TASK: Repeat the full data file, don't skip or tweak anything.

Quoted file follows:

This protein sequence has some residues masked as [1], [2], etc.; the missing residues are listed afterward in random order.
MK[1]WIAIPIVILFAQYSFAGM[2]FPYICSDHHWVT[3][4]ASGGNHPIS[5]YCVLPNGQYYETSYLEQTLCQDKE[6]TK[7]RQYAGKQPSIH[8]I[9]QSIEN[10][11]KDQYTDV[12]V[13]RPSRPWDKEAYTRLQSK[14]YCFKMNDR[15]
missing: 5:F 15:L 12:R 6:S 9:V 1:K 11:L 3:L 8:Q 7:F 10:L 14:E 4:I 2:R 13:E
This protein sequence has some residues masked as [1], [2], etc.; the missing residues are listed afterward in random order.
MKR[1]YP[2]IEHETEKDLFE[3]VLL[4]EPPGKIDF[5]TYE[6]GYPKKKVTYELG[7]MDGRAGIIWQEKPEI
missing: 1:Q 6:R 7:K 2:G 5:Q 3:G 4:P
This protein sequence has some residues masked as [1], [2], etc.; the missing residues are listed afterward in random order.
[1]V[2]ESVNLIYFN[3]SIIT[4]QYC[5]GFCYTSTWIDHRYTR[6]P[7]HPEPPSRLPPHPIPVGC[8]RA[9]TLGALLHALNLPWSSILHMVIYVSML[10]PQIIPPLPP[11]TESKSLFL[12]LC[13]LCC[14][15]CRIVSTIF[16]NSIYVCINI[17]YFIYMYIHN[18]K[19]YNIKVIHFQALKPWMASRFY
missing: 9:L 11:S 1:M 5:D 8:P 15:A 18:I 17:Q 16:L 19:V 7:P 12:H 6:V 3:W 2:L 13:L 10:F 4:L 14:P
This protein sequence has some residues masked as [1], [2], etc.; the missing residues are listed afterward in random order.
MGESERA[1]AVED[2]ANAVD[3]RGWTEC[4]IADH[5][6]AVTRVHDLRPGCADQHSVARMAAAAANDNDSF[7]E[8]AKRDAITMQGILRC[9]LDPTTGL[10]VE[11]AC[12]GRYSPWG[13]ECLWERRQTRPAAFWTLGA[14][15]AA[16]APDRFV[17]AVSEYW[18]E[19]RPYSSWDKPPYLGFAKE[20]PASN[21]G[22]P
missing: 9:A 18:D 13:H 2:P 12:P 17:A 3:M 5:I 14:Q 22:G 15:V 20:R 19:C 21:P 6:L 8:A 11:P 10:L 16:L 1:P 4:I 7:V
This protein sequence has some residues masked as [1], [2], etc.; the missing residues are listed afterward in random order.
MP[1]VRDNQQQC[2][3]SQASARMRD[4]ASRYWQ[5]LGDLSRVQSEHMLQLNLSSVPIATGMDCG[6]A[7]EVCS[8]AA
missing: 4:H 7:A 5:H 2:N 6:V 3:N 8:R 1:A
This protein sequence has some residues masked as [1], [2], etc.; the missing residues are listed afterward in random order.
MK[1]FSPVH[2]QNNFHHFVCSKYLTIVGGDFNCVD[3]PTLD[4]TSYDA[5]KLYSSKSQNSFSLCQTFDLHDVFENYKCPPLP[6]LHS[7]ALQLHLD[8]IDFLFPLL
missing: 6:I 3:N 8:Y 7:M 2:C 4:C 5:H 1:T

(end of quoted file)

This protein sequence has some residues masked as [1], [2], etc.; the missing residues are listed afterward in random order.
MK[1]WIAIPIVILFAQYSFAGM[2]FPYICSDHHWVT[3][4]ASGGNHPIS[5]YCVLPNGQYYETSYLEQTLCQDKE[6]TK[7]RQYAGKQPSIH[8]I[9]QSIEN[10][11]KDQYTDV[12]V[13]RPSRPWDKEAYTRLQSK[14]YCFKMNDR[15]
missing: 5:F 15:L 12:R 6:S 9:V 1:K 11:L 3:L 8:Q 7:F 10:L 14:E 4:I 2:R 13:E
This protein sequence has some residues masked as [1], [2], etc.; the missing residues are listed afterward in random order.
MKR[1]YP[2]IEHETEKDLFE[3]VLL[4]EPPGKIDF[5]TYE[6]GYPKKKVTYELG[7]MDGRAGIIWQEKPEI
missing: 1:Q 6:R 7:K 2:G 5:Q 3:G 4:P
This protein sequence has some residues masked as [1], [2], etc.; the missing residues are listed afterward in random order.
[1]V[2]ESVNLIYFN[3]SIIT[4]QYC[5]GFCYTSTWIDHRYTR[6]P[7]HPEPPSRLPPHPIPVGC[8]RA[9]TLGALLHALNLPWSSILHMVIYVSML[10]PQIIPPLPP[11]TESKSLFL[12]LC[13]LCC[14][15]CRIVSTIF[16]NSIYVCINI[17]YFIYMYIHN[18]K[19]YNIKVIHFQALKPWMASRFY
missing: 9:L 11:S 1:M 5:D 8:P 15:A 18:I 17:Q 16:L 19:V 7:P 12:H 6:V 3:W 2:L 13:L 10:F 4:L 14:P
This protein sequence has some residues masked as [1], [2], etc.; the missing residues are listed afterward in random order.
MGESERA[1]AVED[2]ANAVD[3]RGWTEC[4]IADH[5][6]AVTRVHDLRPGCADQHSVARMAAAAANDNDSF[7]E[8]AKRDAITMQGILRC[9]LDPTTGL[10]VE[11]AC[12]GRYSPWG[13]ECLWERRQTRPAAFWTLGA[14][15]AA[16]APDRFV[17]AVSEYW[18]E[19]RPYSSWDKPPYLGFAKE[20]PASN[21]G[22]P
missing: 9:A 18:D 13:H 2:P 12:P 17:A 3:M 5:I 14:Q 22:G 15:V 20:R 19:C 21:P 6:L 8:A 11:P 10:L 16:L 1:P 4:I 7:V
This protein sequence has some residues masked as [1], [2], etc.; the missing residues are listed afterward in random order.
MP[1]VRDNQQQC[2][3]SQASARMRD[4]ASRYWQ[5]LGDLSRVQSEHMLQLNLSSVPIATGMDCG[6]A[7]EVCS[8]AA
missing: 4:H 7:A 5:H 2:N 6:V 3:N 8:R 1:A
This protein sequence has some residues masked as [1], [2], etc.; the missing residues are listed afterward in random order.
MK[1]FSPVH[2]QNNFHHFVCSKYLTIVGGDFNCVD[3]PTLD[4]TSYDA[5]KLYSSKSQNSFSLCQTFDLHDVFENYKCPPLP[6]LHS[7]ALQLHLD[8]IDFLFPLL
missing: 6:I 3:N 8:Y 7:M 2:C 4:C 5:H 1:T